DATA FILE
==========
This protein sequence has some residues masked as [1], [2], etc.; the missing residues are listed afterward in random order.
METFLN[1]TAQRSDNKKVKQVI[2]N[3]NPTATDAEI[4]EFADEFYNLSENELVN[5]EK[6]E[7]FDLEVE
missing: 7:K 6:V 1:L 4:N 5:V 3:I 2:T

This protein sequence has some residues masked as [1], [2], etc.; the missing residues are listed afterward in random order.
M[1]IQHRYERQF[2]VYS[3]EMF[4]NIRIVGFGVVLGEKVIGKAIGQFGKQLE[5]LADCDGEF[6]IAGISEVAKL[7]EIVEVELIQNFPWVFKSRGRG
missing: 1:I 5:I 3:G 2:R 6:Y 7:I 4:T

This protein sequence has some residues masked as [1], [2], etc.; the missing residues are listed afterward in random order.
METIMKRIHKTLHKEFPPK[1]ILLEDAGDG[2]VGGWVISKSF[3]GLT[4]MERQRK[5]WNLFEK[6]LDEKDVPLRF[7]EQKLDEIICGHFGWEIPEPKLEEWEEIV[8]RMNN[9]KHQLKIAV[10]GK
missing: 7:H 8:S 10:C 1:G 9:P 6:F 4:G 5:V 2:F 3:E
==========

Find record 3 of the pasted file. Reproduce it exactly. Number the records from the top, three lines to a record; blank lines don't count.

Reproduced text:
This protein sequence has some residues masked as [1], [2], etc.; the missing residues are listed afterward in random order.
METIMKRIHKTLHKEFPPK[1]ILLEDAGDG[2]VGGWVISKSF[3]GLT[4]MERQRK[5]WNLFEK[6]LDEKDVPLRF[7]EQKLDEIICGHFGWEIPEPKLEEWEEIV[8]RMNN[9]KHQLKIAV[10]GK
missing: 7:H 8:S 10:C 1:G 9:P 6:F 4:G 5:V 2:F 3:E